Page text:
Tag Archives: suboptimizing

Suboptimizing on Trees

By Dom Nozzi

June 14, 2002

“Suboptimizing” occurs when one objective is so single-mindedly and aggressively pursued that other important objectives are neglected.

I observed a stark example of this when I was a town planner for Gainesville, Florida. Gainesville strongly suboptimized trees, to the substantial detriment of walkable urbanism.

For example, few years ago, I was forced by my supervisors to insert in several confusing, silly sentences into a “traditional neighborhood development” (TND) ordinance I had written to promote compact, walkable, human-scaled neighborhood development.

The inserted language needed to describe “engineered soil.”

Not only was the definition inherently confusing and complex. I was told by a number of local landscape architects that (a) they have never heard of such soil and/or (b) that such soil would be quite expensive to install. So the TND ordinance I had drafted — which was already too onerous for a rational developer to use to build a subdivision — became even more difficult to use by developers because Gainesville’s elected officials wanted big trees.

This is yet another reason why it is rare for developers to build walkable places. In this case, this unfortunate state of affairs persists because big trees are quite often incompatible with a modest, walkable, human-scaled building-street-sidewalk design.

All of the above is not to say that street trees are expendable. No, street trees are essential for a great street, but are not sufficient. And it is important that when street trees are selected that they not be too large to undercut the essential, human-scaled needs of the pedestrian.

In another example, I had been directed to amend my “Traditional City” ordinance (also designed to promote compact, walkable, human-scaled design) to make street trees required in the Gainesville town center (landscaping was currently not required in the town center). The rules would require that the City require town center developers to jam street trees into all developments and redevelopments. This would add additional complexity, burden, and confusion to the ordinance, and add another disincentive to build or infill in the town center.

A third example was when I heard there was a very good chance that for a proposed new county courthouse parking garage, the town center would not be getting desperately needed on-street parking (one of the most crucial amenities needed for a quality pedestrian experience) along the courthouse street frontages.

Why?

Well it was not, at least, for the goofy reason that stopped the designer from installing on-street parking in front of the new courthouse itself. In that case, the reason was that there is a childish fear of truck-bombers.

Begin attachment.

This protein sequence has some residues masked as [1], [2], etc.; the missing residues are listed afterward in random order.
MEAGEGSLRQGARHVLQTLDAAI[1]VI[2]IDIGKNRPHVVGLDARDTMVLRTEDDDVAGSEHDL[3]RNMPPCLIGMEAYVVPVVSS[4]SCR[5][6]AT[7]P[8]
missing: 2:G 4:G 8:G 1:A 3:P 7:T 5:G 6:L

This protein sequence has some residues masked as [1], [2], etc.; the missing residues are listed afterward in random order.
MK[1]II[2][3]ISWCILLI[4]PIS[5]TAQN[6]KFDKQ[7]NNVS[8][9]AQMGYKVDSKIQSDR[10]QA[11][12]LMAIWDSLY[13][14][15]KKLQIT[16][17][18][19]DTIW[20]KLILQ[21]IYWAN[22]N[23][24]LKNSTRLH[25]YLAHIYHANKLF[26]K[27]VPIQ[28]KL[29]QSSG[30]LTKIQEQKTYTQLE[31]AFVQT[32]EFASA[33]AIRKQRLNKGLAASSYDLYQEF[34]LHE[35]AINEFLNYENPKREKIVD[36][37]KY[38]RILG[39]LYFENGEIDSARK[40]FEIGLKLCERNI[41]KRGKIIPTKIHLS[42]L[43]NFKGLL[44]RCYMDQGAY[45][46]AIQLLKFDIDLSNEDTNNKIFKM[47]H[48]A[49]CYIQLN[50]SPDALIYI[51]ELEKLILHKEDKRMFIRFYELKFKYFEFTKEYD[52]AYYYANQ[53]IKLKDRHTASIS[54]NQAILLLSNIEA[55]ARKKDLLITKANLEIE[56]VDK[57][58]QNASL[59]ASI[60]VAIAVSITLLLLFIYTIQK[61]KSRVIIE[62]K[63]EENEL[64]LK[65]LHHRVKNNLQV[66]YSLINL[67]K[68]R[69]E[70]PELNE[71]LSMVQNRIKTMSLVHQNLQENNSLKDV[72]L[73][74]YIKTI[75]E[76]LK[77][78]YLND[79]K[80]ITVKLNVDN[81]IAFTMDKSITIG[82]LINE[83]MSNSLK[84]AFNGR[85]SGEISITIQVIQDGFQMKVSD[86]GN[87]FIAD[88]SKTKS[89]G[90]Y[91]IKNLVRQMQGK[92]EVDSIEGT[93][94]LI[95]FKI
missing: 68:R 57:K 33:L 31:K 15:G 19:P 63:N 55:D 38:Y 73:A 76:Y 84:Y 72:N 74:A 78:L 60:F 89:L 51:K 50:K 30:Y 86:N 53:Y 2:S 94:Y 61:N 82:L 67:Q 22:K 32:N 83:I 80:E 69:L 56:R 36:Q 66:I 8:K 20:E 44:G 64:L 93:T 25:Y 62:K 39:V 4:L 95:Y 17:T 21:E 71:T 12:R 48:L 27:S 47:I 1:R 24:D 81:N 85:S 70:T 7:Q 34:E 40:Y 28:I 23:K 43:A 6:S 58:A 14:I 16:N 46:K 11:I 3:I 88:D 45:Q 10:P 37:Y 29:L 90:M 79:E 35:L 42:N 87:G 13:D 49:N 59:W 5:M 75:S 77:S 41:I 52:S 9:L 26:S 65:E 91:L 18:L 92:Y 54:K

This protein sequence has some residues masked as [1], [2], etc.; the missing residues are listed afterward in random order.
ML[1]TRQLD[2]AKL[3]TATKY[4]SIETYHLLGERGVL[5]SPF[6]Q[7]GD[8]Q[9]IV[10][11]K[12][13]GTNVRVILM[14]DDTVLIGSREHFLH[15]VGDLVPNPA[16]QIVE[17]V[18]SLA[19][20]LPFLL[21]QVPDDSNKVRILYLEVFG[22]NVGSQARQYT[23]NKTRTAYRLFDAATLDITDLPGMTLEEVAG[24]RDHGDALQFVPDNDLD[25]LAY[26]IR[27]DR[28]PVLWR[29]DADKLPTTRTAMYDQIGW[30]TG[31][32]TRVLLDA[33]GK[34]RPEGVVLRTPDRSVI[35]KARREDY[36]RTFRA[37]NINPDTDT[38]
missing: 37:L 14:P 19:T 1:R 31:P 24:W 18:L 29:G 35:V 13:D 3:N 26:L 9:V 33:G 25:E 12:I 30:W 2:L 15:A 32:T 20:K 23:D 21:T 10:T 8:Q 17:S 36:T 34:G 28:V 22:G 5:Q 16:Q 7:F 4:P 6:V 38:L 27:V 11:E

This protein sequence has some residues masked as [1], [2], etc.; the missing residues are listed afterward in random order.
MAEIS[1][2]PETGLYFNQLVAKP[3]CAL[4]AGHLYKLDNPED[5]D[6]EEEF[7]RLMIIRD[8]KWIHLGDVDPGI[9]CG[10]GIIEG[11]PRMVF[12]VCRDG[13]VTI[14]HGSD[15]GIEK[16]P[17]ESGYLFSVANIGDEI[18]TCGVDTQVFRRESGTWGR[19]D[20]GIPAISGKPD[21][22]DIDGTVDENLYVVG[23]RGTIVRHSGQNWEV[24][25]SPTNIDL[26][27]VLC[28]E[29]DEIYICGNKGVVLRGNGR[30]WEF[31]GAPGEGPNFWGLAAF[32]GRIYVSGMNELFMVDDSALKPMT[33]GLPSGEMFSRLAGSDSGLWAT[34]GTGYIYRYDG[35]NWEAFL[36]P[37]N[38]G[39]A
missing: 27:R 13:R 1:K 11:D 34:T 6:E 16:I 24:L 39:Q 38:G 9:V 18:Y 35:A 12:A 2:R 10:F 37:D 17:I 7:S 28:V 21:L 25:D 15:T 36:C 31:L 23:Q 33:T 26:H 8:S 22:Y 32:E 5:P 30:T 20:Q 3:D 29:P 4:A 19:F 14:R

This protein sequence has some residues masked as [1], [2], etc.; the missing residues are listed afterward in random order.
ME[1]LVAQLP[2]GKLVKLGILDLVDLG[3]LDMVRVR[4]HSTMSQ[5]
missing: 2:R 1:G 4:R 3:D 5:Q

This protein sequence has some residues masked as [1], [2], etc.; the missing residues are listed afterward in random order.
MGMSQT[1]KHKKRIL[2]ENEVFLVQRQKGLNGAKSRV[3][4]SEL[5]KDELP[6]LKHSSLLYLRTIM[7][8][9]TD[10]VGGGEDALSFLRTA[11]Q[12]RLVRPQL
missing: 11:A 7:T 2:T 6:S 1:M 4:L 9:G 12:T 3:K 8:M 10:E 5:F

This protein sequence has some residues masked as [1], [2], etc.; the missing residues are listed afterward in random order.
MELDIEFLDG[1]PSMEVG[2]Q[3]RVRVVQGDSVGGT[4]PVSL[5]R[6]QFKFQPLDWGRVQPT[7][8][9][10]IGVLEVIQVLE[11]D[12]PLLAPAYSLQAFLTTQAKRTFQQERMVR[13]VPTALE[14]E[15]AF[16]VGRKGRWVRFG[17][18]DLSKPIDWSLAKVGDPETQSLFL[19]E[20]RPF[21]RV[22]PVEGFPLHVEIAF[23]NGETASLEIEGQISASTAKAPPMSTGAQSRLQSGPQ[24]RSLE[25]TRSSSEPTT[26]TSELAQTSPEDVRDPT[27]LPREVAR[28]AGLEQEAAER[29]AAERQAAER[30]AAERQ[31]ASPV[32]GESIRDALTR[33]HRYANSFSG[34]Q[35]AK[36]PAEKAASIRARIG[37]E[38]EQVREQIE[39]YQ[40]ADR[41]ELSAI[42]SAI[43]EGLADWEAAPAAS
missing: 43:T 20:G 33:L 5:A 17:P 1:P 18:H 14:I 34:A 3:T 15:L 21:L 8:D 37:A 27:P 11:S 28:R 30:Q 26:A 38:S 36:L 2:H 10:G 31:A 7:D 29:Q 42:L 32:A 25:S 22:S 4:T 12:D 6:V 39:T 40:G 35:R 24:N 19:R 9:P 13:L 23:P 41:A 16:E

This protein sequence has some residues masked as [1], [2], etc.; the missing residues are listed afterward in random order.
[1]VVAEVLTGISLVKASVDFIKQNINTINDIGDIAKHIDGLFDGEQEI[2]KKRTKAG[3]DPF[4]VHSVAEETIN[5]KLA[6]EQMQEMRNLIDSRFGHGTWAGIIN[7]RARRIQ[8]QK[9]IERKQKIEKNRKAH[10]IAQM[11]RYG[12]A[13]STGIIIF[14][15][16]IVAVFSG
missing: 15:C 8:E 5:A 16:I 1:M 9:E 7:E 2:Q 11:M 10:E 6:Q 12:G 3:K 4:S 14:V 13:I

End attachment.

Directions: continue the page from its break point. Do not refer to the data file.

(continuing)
No, on-street parking next to the new garage was not going to be stopped because of a fear of a terrorist boogie monster like Timothy McVeigh.

On-street parking was not going to be possible because Gainesville was requesting big trees. The city could have both on-street parking and trees, but trees such as palm trees were unacceptable…

The end result was predictable and nearly certain: Gainesville would soon amend its walkablility codes (in particular, walkability regulations for TND, Traditional City, University Heights, and College Park) for the all-important suboptimizer of big trees. Doing that would push buildings back from the street, discourage desperately needed in-town, infill, walkable development, and substantially increase the cost of infill development. Thereby creating less-walkable streets.

By suboptimizing on big trees, Gainesville misses an essential design principle: In the town center, the needs of pedestrians come first. Not the needs of live oak trees. By neglecting this principle, Gainesville shows either a lack of awareness of the important needs of a town center. Or has no real interest in creating a healthy town center.

The lush, big-tree landscaping looks wonderful from your windshield as you whiz by in your car in Atlanta and Gainesville. But where are the pedestrians? Why are they not img_0263out walking? Isn’t it enough that we provided a lot of shading live oaks?

Has there been a time over the past 30-40 years when Gainesville has not suboptimized on big trees as the number one priority? Has that done anything to stop Gainesville from taking big steps toward becoming a sprawling, car-happy place? Has that done anything to promote walking on Gainesville’s sidewalks?

Lessons from Other Parts of the World

Which cities and streets are the most popular tourist destinations in the world? Are they the cities with streets that look like a forest due to being lined with oaks? Nope. They are the cities with narrow, treeless streets. Why? If it were true that street trees were the most essential element to a street that the world loves to flock to, we’d find everyone flocking to the streets with the most incredible canopy.

But it is very rare for one of the most popular, famous, loved streets in the world are famed because of their tree canopy.

Again, while street trees are nearly always essential for a quality street, they are not sufficient and are not the top priority for designing a street that the world loves. The top priorities for creating a great street are these: